Maximising micro-grids

| May 31, 2024

Renewable energy is the way of the future, but issues such as variability and surplus generation have so far created headaches in the move to fully utilising these energy solutions.

New research led by Murdoch University, School of Engineering and EnergyAssociate Professor Ali Arefi has found that using interconnected scattered microgrids may be the answer.

“There are challenges associated with the intermittent nature of both energy demands and renewable energy sources that cannot be handled in traditionally designed power grids,” Associate Professor Arefi said.

“Our new research suggests that interconnected scattered multi-microgrids may be the way of the future.

“Microgrids, are small-scale power systems powered by clean energy. By creating a system to efficiently exchange power among the microgrids, we can mitigate variability in load demand and renewable energy source generation.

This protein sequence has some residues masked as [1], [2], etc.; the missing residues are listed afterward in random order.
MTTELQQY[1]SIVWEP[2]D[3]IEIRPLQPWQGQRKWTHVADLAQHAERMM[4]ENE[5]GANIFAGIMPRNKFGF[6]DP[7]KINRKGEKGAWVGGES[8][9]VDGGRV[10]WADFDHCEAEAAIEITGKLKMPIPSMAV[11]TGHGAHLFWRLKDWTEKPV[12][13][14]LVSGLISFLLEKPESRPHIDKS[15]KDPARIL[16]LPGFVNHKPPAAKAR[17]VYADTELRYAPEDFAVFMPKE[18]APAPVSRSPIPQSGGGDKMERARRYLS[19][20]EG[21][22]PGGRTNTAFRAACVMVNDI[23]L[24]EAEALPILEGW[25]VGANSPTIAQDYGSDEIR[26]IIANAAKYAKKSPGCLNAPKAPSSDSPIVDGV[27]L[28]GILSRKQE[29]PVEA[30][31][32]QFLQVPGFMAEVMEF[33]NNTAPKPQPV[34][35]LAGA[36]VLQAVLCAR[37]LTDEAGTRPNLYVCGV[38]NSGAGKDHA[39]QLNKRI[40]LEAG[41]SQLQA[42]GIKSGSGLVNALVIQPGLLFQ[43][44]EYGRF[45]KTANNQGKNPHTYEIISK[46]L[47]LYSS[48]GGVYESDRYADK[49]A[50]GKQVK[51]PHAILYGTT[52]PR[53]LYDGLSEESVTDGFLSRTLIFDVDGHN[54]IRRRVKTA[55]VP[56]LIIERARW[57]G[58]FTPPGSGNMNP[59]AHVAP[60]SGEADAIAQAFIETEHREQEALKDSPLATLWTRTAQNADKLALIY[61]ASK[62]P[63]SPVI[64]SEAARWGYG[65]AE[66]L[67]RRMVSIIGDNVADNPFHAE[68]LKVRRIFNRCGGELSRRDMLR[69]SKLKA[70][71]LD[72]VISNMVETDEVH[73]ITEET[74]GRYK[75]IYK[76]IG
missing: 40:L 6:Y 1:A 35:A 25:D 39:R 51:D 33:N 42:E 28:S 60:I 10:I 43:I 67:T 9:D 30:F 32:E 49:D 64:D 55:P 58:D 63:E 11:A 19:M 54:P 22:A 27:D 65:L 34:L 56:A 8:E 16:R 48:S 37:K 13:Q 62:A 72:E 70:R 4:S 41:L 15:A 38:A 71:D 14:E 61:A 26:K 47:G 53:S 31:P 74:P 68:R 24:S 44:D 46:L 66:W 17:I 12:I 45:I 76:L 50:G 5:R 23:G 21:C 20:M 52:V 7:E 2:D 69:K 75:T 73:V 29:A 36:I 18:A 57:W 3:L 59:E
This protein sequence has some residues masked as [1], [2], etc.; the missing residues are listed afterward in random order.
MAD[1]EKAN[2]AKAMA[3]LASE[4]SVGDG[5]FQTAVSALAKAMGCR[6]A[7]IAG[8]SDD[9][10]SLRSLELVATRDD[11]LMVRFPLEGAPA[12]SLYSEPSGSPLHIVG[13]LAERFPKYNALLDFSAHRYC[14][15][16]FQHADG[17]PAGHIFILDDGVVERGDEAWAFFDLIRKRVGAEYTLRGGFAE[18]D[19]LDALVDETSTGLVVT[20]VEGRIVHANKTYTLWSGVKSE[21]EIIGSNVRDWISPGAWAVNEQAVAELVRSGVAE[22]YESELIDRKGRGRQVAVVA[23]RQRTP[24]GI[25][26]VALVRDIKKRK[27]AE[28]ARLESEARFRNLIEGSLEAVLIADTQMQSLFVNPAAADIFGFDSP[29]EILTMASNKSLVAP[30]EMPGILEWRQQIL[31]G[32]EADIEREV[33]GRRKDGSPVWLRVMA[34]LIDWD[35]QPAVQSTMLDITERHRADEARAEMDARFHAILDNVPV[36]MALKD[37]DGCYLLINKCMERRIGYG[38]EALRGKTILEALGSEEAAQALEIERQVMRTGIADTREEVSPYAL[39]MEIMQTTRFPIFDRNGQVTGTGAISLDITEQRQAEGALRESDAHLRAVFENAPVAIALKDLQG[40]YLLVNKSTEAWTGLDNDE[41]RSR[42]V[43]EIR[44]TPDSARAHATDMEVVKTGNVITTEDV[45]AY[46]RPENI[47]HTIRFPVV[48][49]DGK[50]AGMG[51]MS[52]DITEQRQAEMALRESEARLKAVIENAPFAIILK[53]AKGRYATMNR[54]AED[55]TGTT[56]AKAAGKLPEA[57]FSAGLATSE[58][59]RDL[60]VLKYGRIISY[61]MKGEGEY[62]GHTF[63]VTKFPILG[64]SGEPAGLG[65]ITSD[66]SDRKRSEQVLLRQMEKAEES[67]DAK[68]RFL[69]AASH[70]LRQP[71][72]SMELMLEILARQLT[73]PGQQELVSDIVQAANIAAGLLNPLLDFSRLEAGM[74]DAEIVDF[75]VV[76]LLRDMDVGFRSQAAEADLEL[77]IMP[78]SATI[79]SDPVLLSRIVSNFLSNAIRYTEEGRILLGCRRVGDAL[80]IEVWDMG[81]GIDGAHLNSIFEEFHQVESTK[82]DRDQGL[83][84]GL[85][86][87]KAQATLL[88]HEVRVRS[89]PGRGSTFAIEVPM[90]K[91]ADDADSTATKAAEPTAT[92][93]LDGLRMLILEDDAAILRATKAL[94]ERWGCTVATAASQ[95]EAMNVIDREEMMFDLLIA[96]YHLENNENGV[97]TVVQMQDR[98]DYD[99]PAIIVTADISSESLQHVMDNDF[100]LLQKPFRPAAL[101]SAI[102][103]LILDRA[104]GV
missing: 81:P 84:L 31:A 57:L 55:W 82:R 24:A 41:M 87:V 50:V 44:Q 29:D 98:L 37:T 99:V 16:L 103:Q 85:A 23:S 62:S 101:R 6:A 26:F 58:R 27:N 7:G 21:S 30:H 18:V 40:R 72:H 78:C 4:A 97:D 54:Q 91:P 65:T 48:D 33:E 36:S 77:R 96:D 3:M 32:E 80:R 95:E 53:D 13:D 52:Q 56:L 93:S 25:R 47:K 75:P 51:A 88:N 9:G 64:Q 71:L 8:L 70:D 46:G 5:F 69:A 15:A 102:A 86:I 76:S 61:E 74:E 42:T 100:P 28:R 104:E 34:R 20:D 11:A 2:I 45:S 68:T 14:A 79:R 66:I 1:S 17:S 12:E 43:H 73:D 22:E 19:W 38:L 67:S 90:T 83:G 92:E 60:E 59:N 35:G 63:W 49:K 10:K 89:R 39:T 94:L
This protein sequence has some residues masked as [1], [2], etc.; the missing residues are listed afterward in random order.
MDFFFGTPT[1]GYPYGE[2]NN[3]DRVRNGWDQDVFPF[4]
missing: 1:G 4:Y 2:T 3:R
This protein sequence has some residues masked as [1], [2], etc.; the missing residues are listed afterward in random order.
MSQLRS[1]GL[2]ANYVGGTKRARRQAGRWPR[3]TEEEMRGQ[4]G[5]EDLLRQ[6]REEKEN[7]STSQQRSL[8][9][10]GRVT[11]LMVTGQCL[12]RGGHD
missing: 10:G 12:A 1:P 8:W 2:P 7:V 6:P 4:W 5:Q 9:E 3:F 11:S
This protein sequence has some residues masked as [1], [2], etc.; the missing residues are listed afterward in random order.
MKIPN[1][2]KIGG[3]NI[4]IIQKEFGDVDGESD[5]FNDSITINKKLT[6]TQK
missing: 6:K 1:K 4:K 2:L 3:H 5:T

“This new system could help us maximise the use of renewable energy sources, like solar and wind power, and efficiently integrate electric vehicles (EVs) in microgrids for enhanced sustainability.

“This would reduce our reliance on fossil fuels, maximise the use of renewable energy sources and help us to replace fossil fuels by clean energy resources as we fight against climate change.”

The research team introduced the concept of a “reconfigurable multi-microgrid system”.

This idea involves connecting different small microgrid systems to support each other when needed. By coordinating the links between microgrids based on system requirements, technical challenges can be addressed, and operational costs reduced.

The approach not only facilitates the use of clean energy but also enhances the reliability and cost-effectiveness of the entire system, resulting in affordable energy costs for end-users.

“The end goal is to speed up the shift to a future where we produce almost no carbon emissions, making our planet greener for everyone,” Associate Professor Arefi said.

“The findings of this research have the potential to revolutionise the way renewable energy and EVs are integrated into microgrids.”

The full study is available in Electric Power Systems Research.